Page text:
Generosity is emerging in our society as a practice whose time has come. Bono of the rock band U2 is the spokesperson for ONE, the campaign to make poverty history. Consider Bono’s words: “God, my friends, is with the poor. And God is with us, if we are with them.”
The United Nations Millennium Campaign seeks to end the world’s extreme poverty by 2015 through the attainment of eight development goals. Religious bodies worldwide are adopting the goals as expressions of their Christian witness and service.
The Bill and Melinda Gates Foundation focuses on being generous in Global Development, Global Health and US Education. The foundation’s value was doubled by a $31 billion gift from Warren Buffet.
Periodic financial publications are including philanthropy as a regular topic: Forbes, Business Week, Financial Times, and Kiplinger’s. Websites are coming online that address giving: generousgiving.org, newtithing.com and globalrichlist.com.
Counter to a United States culture that stresses materialism, accumulation and consumption, all major religions promote the concept that we live not just for ourselves, but for others. Generous behavior is an essential component of one’s faith.
Why generosity? Today North American churches exist in a society of abundance. However, the fear of scarcity dominates most stewardship talk and action. What would it mean for your congregation if generosity became a guiding value? Isn’t it time for a Generosity Department in your church?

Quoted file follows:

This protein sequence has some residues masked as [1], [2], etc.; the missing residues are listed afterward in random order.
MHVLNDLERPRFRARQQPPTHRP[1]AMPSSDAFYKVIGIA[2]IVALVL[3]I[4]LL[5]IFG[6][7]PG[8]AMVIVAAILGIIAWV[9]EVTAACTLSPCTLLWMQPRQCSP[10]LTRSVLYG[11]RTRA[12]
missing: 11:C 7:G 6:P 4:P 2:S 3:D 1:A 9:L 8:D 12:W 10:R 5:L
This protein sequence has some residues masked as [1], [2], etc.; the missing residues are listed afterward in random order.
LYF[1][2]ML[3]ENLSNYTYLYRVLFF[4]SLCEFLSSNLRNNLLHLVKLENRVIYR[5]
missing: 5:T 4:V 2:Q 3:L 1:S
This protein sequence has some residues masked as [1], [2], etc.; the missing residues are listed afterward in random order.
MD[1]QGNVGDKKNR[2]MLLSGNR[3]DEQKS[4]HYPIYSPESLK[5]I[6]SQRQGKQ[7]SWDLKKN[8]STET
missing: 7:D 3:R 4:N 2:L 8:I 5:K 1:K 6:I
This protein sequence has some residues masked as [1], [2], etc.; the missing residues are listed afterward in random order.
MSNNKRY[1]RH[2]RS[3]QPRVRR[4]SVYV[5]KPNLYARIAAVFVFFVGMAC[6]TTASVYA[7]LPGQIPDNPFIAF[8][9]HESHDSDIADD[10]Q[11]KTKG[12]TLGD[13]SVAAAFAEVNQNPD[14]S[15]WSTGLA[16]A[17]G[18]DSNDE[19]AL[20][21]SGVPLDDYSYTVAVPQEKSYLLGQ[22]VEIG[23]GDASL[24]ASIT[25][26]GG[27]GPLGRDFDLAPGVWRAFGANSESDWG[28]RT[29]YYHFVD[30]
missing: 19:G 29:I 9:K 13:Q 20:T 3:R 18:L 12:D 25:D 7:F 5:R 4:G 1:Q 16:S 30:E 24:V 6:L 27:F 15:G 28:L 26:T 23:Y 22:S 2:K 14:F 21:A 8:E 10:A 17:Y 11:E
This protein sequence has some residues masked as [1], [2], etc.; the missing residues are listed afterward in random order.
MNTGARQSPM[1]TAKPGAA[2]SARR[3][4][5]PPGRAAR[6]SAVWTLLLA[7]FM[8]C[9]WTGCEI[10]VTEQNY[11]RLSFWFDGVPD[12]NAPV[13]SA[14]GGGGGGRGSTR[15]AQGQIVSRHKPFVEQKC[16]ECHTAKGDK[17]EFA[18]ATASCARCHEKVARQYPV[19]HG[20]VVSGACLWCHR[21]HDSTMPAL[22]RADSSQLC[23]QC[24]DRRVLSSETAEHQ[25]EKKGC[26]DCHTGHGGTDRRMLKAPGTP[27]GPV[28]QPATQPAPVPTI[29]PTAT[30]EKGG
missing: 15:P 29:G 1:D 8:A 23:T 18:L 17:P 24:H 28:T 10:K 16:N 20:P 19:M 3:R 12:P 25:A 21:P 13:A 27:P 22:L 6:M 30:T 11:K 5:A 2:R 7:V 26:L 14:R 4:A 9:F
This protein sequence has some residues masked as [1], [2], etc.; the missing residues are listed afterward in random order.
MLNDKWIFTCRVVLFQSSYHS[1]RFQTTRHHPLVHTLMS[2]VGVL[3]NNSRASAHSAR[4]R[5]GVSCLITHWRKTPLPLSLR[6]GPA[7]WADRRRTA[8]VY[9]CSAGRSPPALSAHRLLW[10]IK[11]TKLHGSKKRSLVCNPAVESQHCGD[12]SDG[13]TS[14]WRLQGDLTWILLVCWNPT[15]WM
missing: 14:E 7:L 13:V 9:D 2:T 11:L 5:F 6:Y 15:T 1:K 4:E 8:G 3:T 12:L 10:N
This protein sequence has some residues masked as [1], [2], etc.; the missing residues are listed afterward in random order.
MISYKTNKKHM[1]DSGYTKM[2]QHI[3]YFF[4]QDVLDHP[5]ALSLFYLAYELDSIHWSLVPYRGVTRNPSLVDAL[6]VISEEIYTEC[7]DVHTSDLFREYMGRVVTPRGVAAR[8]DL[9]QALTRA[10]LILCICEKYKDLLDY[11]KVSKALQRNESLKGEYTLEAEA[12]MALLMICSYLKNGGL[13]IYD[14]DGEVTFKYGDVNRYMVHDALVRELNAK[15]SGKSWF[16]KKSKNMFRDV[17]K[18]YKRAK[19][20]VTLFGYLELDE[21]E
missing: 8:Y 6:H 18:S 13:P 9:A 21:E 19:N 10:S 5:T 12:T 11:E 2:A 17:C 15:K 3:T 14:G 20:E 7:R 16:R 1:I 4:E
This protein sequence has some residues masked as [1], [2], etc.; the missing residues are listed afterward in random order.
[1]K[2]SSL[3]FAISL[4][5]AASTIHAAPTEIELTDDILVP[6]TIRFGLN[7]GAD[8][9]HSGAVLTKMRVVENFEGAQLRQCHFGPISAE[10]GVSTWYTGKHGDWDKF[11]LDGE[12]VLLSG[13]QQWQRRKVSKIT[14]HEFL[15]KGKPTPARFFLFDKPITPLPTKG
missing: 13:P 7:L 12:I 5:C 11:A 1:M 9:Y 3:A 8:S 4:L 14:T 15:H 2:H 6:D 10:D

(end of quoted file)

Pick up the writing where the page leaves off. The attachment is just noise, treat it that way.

Why not stewardship? Steward and stewardship have been important words and concepts for congregations in the 20th century. These biblical words, which prior to the twentieth century were used to talk about responsible Christian living, became the reason for supporting unified church budgets and expansive worldwide mission endeavors.
After a century of good use, stewardship has become more connected to pledging a church’s budget. During the annual hunt for a green October, congregations study stewardship texts, hear stewardship sermons and testimonies, and usually produce the same budget-support results.
Consider the following quote from Dr. Martin Marty: “Generosity, unlike stewardship, has no limits. It’s not that you’ve got to be generous, but you get to be. It’s not haranguing or threatening. It’s liberation!”
Mature congregational members have lived lives of faithful stewardship and consider tithing to be the norm of Christian giving. Younger congregational members do not warm to the practice of stewardship and tithing as they do to living a generous life.
The words steward and stewardship describe a role, a position and a responsibility for Christians. Generosity describes a trait, a behavior, a characteristic. Younger and newer church members respond more readily to generosity as a giving principle, and while they do, older members remain faithful to stewardship and tithing.
Generosity can lead younger members forward into faithful stewardship and tithing. Generosity is rising. Generosity’s time has come.